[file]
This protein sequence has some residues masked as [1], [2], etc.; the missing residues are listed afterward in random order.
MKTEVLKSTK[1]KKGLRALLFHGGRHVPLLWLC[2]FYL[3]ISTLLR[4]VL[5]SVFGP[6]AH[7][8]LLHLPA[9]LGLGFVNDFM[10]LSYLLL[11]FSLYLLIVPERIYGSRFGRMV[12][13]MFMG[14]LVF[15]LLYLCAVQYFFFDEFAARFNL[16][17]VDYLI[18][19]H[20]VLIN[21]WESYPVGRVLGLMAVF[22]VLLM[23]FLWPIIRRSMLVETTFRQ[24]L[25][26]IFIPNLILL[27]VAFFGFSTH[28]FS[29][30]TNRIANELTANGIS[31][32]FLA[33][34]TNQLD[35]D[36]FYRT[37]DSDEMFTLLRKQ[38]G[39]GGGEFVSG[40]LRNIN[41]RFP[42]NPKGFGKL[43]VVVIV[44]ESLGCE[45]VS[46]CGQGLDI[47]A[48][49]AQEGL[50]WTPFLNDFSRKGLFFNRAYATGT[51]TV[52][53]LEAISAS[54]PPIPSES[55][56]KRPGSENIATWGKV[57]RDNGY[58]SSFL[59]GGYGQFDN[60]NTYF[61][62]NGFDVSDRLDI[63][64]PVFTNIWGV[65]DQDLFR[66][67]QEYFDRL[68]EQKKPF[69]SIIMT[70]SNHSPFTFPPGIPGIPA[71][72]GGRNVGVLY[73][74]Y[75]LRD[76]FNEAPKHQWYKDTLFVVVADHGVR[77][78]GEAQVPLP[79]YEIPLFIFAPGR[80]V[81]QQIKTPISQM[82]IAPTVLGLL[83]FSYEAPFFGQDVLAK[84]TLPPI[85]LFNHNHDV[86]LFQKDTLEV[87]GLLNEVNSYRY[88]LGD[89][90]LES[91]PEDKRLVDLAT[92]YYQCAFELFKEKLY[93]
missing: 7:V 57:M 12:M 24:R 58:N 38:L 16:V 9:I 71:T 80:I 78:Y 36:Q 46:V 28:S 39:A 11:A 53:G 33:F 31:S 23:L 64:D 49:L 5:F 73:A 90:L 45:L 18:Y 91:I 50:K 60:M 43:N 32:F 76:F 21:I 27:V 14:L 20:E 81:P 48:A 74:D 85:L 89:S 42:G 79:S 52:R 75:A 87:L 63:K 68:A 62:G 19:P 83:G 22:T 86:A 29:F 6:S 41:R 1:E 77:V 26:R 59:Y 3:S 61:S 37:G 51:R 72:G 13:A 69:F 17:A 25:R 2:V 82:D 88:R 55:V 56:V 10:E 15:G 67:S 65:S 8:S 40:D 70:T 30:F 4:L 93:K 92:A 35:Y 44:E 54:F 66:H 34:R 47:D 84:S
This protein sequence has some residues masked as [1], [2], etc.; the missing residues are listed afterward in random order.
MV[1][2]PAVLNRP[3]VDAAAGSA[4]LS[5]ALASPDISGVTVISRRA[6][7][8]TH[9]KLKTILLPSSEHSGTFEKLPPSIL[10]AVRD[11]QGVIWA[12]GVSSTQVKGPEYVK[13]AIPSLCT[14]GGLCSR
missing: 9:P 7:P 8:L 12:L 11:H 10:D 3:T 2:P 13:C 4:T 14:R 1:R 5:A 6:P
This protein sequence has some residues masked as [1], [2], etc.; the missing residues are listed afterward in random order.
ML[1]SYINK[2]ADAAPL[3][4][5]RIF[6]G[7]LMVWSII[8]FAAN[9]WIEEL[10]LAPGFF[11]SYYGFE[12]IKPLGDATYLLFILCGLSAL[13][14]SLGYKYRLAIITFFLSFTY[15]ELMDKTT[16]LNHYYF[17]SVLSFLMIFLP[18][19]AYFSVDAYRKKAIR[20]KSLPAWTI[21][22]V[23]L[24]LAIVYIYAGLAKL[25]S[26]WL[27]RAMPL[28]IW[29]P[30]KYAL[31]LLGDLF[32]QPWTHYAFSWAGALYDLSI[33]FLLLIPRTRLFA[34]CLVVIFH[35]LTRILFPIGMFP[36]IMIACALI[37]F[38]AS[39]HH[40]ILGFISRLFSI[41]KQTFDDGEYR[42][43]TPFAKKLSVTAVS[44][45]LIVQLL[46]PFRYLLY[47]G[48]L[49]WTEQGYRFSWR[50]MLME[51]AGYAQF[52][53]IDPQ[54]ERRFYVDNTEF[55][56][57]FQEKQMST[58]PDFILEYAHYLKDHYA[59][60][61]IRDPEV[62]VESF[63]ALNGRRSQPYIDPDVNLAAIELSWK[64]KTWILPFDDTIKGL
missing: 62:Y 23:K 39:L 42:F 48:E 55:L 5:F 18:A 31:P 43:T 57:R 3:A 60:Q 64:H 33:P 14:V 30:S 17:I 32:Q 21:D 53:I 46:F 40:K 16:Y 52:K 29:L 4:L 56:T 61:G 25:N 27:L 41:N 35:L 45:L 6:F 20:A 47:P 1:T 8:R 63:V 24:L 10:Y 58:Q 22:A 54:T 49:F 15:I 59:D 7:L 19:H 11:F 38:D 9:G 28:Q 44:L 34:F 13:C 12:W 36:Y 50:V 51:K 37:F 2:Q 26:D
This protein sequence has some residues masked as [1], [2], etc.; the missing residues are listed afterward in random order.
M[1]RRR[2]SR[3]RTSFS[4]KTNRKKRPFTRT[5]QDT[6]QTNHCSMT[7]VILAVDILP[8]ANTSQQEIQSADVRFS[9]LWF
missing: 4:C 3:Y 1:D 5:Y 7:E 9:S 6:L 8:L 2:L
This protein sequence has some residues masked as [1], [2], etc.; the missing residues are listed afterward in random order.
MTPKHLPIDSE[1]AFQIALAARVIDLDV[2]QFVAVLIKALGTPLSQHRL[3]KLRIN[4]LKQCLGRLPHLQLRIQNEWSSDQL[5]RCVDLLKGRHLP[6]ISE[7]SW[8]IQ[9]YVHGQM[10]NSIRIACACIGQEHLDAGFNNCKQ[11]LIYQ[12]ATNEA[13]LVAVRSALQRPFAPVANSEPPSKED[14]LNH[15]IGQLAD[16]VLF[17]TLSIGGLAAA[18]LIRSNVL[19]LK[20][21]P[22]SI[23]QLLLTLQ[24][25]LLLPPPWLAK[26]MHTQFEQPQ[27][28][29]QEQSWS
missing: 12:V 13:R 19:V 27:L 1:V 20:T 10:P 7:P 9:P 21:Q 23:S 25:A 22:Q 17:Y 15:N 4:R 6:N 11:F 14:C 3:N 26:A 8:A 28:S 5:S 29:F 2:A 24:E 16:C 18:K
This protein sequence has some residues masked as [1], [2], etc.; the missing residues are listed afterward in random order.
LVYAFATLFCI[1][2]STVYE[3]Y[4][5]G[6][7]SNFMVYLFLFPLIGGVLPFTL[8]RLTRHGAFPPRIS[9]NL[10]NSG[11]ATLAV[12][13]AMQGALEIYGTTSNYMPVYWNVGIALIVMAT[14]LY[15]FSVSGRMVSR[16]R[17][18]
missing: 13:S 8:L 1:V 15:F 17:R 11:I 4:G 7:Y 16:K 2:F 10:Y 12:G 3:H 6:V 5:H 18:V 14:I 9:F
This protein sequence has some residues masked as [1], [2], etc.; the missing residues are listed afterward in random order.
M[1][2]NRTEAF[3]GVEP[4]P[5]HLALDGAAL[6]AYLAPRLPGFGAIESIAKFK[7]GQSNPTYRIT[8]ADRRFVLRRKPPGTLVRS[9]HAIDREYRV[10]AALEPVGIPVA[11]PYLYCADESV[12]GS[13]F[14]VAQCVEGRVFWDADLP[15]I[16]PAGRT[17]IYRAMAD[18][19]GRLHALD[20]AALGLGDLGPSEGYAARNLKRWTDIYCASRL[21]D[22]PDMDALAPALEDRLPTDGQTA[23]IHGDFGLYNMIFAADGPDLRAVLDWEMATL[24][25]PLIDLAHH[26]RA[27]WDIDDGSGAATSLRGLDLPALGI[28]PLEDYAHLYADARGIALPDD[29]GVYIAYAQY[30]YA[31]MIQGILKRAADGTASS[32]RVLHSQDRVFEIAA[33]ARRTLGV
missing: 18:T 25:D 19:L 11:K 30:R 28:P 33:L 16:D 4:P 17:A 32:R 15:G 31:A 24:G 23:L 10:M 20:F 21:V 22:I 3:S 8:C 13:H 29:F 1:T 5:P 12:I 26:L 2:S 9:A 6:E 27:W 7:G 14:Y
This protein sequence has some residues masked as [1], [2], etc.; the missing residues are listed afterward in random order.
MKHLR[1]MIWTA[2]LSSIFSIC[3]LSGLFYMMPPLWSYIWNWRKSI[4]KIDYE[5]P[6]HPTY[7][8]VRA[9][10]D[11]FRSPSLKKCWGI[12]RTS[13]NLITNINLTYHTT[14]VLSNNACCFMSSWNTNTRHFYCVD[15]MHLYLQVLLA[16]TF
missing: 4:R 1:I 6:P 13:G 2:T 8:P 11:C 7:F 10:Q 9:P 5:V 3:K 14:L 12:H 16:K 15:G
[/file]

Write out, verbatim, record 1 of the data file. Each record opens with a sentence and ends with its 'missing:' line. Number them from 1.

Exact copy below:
This protein sequence has some residues masked as [1], [2], etc.; the missing residues are listed afterward in random order.
MKTEVLKSTK[1]KKGLRALLFHGGRHVPLLWLC[2]FYL[3]ISTLLR[4]VL[5]SVFGP[6]AH[7][8]LLHLPA[9]LGLGFVNDFM[10]LSYLLL[11]FSLYLLIVPERIYGSRFGRMV[12][13]MFMG[14]LVF[15]LLYLCAVQYFFFDEFAARFNL[16][17]VDYLI[18][19]H[20]VLIN[21]WESYPVGRVLGLMAVF[22]VLLM[23]FLWPIIRRSMLVETTFRQ[24]L[25][26]IFIPNLILL[27]VAFFGFSTH[28]FS[29][30]TNRIANELTANGIS[31][32]FLA[33][34]TNQLD[35]D[36]FYRT[37]DSDEMFTLLRKQ[38]G[39]GGGEFVSG[40]LRNIN[41]RFP[42]NPKGFGKL[43]VVVIV[44]ESLGCE[45]VS[46]CGQGLDI[47]A[48][49]AQEGL[50]WTPFLNDFSRKGLFFNRAYATGT[51]TV[52][53]LEAISAS[54]PPIPSES[55][56]KRPGSENIATWGKV[57]RDNGY[58]SSFL[59]GGYGQFDN[60]NTYF[61][62]NGFDVSDRLDI[63][64]PVFTNIWGV[65]DQDLFR[66][67]QEYFDRL[68]EQKKPF[69]SIIMT[70]SNHSPFTFPPGIPGIPA[71][72]GGRNVGVLY[73][74]Y[75]LRD[76]FNEAPKHQWYKDTLFVVVADHGVR[77][78]GEAQVPLP[79]YEIPLFIFAPGR[80]V[81]QQIKTPISQM[82]IAPTVLGLL[83]FSYEAPFFGQDVLAK[84]TLPPI[85]LFNHNHDV[86]LFQKDTLEV[87]GLLNEVNSYRY[88]LGD[89][90]LES[91]PEDKRLVDLAT[92]YYQCAFELFKEKLY[93]
missing: 7:V 57:M 12:M 24:R 58:N 38:L 16:V 9:I 71:T 80:I 78:Y 36:Q 46:V 28:S 39:A 11:A 53:G 33:F 31:S 23:L 64:D 49:L 5:F 73:A 90:L 45:L 18:Y 91:I 50:K 60:M 43:N 32:F 76:F 21:I 27:V 14:L 20:E 81:P 48:A 74:D 85:L 89:S 42:G 79:S 52:R 75:A 87:L 63:K 68:A 62:G 19:P 83:G 22:T 86:A 29:F 6:S 41:R 1:E 77:V 26:R 59:Y 3:S 61:S 37:G 51:R 72:G 13:A 69:F 17:A 25:R 2:V 82:D 88:R 55:V 56:V 10:E 15:G 67:S 65:S 8:S 40:D 70:T 30:F 4:L 93:K 92:A 35:Y 44:E 54:F 66:H 34:R 47:D 84:S